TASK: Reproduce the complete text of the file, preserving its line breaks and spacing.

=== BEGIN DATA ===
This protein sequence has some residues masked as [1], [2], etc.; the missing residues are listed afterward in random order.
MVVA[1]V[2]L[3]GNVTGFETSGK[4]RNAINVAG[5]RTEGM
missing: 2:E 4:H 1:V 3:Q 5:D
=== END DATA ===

This protein sequence has some residues masked as [1], [2], etc.; the missing residues are listed afterward in random order.
MVVA[1]V[2]L[3]GNVTGFETSGK[4]RNAINVAG[5]RTEGM
missing: 2:E 4:H 1:V 3:Q 5:D